Enbridge says Sandpiper pipeline won’t start up until 2019
MINNEAPOLIS (AP) — Enbridge Energy Partners said Wednesday that it expects to push back until 2019 the start-up dates for both its proposed Sandpiper crude oil pipeline across northern Minnesota and a replacement for its existing Line 3 pipeline because of the need for an environmental review.
Company executives told analysts during a quarterly earnings call that their “preliminary assessment” is that the pipelines won’t go into service until early 2019. Enbridge had projected that date as sometime in 2017.
President Mark Maki said the company also expects costs will be “a little bit higher,” but declined to predict how much. Enbridge had pegged the cost at $2.6 billion.
The 616-mile Sandpiper would carry North Dakota crude oil across northern Minnesota to Enbridge’s terminal in Superior, Wisconsin. The 1,097-mile Line 3 carries Canadian crude from Alberta. It was built in the 1960s and is operating at reduced capacity for safety reasons. The fate of its proposed replacement is tied up with Sandpiper because they would share much of the same route across Minnesota.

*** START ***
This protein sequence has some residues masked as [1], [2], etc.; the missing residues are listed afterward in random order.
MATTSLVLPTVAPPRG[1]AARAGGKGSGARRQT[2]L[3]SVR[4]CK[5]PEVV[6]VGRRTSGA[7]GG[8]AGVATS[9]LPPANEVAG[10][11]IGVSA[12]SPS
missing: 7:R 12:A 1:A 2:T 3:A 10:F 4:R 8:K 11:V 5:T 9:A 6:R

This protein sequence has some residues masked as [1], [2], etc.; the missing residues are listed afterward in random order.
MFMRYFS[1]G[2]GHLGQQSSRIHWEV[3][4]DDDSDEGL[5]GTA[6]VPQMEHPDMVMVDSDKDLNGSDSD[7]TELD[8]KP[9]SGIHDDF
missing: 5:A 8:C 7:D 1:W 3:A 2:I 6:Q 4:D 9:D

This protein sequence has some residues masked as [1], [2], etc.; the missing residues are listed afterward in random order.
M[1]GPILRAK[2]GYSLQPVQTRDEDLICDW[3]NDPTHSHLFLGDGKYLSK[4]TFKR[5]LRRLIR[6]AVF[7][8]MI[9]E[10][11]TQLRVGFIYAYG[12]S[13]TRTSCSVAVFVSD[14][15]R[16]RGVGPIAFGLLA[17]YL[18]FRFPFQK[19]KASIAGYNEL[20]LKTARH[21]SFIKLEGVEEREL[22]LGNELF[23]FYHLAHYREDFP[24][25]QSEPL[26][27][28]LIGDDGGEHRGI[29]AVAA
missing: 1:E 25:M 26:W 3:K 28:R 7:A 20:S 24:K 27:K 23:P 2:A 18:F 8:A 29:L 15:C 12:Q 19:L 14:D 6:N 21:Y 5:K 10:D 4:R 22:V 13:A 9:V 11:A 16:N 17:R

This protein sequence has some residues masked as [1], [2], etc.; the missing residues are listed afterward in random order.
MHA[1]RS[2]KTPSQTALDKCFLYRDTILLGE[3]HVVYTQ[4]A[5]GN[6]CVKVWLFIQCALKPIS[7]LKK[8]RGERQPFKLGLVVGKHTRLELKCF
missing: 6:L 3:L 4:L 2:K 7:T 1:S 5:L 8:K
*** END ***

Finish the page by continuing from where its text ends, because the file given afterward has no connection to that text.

Environmentalists have fought the projects, saying they threaten ecologically sensitive areas.
The Minnesota Court of Appeals ruled in August that Sandpiper requires a full environmental review before the state Public Utilities Commission can grant it a certificate of need. The PUC had planned to a somewhat less extensive review later. That forced the PUC to restart the process so the full review can be conducted first. Maki said he expects the permitting process to last into 2017.